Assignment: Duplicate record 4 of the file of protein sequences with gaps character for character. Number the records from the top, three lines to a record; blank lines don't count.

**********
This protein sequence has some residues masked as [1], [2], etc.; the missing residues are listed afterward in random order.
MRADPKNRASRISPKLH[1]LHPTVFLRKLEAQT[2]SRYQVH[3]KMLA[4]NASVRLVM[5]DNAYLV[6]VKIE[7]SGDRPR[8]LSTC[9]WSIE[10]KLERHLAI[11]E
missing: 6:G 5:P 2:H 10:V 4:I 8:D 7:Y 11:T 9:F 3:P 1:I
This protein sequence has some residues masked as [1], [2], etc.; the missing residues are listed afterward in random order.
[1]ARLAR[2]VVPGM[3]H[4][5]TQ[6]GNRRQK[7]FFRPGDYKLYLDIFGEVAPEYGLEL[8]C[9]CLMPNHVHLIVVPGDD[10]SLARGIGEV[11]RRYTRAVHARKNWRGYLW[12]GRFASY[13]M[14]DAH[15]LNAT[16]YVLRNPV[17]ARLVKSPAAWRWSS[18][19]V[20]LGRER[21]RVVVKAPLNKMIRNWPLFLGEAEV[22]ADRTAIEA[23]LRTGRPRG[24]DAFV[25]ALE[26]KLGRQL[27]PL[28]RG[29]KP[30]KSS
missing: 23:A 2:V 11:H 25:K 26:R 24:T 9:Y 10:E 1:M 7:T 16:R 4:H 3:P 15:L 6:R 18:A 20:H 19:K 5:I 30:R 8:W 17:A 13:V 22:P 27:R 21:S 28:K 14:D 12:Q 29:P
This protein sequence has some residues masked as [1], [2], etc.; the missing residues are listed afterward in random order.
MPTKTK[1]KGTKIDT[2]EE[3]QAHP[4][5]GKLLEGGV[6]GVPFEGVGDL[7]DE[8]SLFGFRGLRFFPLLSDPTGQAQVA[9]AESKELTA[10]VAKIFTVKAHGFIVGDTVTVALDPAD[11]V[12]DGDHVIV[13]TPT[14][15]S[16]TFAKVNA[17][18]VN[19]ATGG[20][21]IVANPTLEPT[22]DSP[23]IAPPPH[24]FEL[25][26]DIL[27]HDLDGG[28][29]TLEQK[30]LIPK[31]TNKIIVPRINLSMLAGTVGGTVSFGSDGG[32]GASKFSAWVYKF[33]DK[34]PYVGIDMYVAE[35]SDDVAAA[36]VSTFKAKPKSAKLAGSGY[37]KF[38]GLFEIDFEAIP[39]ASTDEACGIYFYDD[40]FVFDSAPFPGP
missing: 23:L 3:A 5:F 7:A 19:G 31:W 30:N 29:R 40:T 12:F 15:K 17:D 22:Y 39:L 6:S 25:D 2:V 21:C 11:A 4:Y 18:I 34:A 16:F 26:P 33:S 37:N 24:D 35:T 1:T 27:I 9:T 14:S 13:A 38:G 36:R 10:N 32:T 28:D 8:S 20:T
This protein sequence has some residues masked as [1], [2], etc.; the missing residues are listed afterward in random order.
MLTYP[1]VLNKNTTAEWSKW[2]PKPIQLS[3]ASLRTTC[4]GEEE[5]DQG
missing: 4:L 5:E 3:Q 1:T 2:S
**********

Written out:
This protein sequence has some residues masked as [1], [2], etc.; the missing residues are listed afterward in random order.
MLTYP[1]VLNKNTTAEWSKW[2]PKPIQLS[3]ASLRTTC[4]GEEE[5]DQG
missing: 4:L 5:E 3:Q 1:T 2:S